The interior surface of a single, separate, unheated ReNuML 60-mL plastic container was examined using Fourier transform infrared spectroscopy (performed by TEI Analytical, Inc, Niles, Illinois) to identify its composition.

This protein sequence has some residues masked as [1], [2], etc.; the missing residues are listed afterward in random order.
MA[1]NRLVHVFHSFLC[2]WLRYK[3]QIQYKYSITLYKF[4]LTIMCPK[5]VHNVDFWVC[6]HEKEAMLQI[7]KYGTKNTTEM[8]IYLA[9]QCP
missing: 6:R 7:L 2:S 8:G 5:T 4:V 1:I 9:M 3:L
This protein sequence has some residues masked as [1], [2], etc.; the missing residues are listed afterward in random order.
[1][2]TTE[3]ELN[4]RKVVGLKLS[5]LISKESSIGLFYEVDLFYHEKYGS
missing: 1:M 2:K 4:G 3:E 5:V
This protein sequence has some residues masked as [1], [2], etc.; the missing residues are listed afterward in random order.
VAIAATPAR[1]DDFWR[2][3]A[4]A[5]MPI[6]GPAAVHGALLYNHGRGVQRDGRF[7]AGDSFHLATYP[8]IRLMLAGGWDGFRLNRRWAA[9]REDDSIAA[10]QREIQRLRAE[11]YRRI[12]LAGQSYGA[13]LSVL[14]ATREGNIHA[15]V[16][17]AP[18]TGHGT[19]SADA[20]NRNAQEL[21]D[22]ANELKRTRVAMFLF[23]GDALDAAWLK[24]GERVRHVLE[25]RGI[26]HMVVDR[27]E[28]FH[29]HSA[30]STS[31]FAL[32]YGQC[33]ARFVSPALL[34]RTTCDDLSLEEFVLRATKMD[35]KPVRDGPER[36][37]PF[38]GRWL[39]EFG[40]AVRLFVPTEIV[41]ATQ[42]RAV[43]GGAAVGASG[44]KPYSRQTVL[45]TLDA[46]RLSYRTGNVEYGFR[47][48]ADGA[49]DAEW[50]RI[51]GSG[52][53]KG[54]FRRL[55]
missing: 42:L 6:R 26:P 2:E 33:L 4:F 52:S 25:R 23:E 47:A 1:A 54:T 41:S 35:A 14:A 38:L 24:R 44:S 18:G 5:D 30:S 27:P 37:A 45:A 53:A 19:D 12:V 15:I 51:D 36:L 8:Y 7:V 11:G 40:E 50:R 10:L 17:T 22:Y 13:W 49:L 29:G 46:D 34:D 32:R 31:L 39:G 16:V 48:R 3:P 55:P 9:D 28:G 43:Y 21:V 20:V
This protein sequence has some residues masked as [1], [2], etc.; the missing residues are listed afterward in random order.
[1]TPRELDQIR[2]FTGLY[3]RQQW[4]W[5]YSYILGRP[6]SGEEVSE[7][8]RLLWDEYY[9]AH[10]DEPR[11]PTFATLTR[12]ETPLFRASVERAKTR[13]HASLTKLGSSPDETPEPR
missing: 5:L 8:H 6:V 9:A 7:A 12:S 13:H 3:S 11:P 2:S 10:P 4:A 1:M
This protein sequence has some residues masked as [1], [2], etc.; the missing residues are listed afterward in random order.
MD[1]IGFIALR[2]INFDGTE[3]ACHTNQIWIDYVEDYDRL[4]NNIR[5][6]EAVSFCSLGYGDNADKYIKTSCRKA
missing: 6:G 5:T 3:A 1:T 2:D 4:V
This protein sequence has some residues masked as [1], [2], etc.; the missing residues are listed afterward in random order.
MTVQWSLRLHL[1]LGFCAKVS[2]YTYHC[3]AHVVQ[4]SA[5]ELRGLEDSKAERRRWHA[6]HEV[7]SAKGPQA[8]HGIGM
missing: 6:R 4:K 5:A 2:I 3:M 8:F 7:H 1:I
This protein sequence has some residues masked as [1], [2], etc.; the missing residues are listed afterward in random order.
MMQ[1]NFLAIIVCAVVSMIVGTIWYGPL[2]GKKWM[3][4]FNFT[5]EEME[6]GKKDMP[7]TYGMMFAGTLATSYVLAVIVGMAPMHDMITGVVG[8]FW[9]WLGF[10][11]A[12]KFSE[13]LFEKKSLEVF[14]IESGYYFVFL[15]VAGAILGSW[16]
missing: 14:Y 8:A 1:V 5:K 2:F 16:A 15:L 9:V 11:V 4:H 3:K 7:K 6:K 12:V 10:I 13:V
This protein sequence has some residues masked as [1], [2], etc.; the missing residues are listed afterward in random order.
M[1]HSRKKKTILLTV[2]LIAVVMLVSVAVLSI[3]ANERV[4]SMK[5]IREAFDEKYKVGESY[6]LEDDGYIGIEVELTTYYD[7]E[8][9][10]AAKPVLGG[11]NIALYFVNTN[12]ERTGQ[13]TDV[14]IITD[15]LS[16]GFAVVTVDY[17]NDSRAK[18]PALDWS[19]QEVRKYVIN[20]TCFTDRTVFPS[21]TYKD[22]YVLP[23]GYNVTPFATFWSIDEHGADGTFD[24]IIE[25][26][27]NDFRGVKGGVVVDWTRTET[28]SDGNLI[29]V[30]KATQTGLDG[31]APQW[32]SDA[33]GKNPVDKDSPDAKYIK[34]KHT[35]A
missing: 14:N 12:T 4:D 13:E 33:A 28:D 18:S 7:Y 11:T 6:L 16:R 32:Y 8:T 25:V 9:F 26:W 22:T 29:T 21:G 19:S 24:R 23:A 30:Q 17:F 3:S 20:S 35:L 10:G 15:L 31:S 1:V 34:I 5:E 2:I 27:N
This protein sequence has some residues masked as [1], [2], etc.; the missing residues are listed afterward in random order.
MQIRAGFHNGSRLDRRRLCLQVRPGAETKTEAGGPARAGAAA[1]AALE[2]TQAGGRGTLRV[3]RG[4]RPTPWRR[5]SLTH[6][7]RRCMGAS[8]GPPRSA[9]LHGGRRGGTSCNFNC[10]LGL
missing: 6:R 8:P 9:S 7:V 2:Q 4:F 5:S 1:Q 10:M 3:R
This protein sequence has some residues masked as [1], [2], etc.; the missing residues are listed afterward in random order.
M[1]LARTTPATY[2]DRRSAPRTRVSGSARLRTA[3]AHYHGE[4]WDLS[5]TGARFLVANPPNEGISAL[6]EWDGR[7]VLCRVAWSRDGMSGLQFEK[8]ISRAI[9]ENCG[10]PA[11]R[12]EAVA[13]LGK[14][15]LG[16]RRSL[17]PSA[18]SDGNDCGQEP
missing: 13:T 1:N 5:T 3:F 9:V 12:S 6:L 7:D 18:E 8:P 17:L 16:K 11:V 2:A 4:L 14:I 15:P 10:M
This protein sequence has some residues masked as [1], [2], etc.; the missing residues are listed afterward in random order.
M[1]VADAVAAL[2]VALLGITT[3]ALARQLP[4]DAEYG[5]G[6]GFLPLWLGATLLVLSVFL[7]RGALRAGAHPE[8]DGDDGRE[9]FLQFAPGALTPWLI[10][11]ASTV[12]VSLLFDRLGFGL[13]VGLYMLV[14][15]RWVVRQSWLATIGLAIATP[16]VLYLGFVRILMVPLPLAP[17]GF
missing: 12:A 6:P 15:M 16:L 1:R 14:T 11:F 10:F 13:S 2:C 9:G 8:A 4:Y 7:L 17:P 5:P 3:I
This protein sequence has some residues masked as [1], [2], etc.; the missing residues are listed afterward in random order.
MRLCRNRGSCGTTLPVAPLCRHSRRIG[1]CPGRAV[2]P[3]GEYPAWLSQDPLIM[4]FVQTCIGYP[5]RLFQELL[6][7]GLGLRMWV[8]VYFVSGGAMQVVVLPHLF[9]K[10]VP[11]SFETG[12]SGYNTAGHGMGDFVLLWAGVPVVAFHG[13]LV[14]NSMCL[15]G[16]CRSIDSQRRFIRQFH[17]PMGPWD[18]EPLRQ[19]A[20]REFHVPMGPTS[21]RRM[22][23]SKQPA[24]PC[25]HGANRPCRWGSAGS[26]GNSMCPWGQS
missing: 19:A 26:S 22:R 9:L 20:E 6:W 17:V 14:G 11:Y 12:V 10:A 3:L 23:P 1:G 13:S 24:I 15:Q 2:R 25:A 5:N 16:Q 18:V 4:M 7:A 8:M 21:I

Results for the 7 Fusarium isolates are shown in Table 2 and Table 3. The Kruskal-Wallis test showed that the inhibitory activity differed among the 6 temperature-container combinations presented in Tables 2 (P < .001) and 3 (P < .001). The results of individual comparisons are given in Table 4. Variables studied were time, temperature, and storage container (plastic vs glass). Fungal growth was observed in all samples tested in which the ReNuML dilution was 1:16; therefore, there were no inhibitory titers of 1:16 or greater. A combination of both elevated temperature and storage in its Bausch & Lomb plastic container was necessary for ReNuML to develop a statistically significant loss of inhibitory activity. Thus, comparison of storage at RT in a glass container vs RT in a plastic container did not show a loss of inhibitory activity, indicating that the storage container alone was insufficient to produce a significant difference in inhibitory activity (P = .61 [1 week]; P = .24 [4 weeks]). Storage in a glass container at 56°C vs RT did not result in a loss of inhibitory activity, indicating that elevated temperature alone was also insufficient to produce a significant difference (P = .72 [1 week]; P = .52 [4 weeks]). However, storage of ReNuML in its plastic container at 56°C vs glass container at 56°C or plastic container at RT resulted in significantly less inhibitory activity (plastic at 56°C vs glass at 56°C: P = .003 [1 week]; P < .001 [4 weeks]; plastic at 56°C vs plastic at RT: P = .003 [1 week]; P < .001 [4 weeks]). All inferences drawn from Table 4 were made at an overall significance level of .05, using the sequentially rejective Bonferroni procedure.13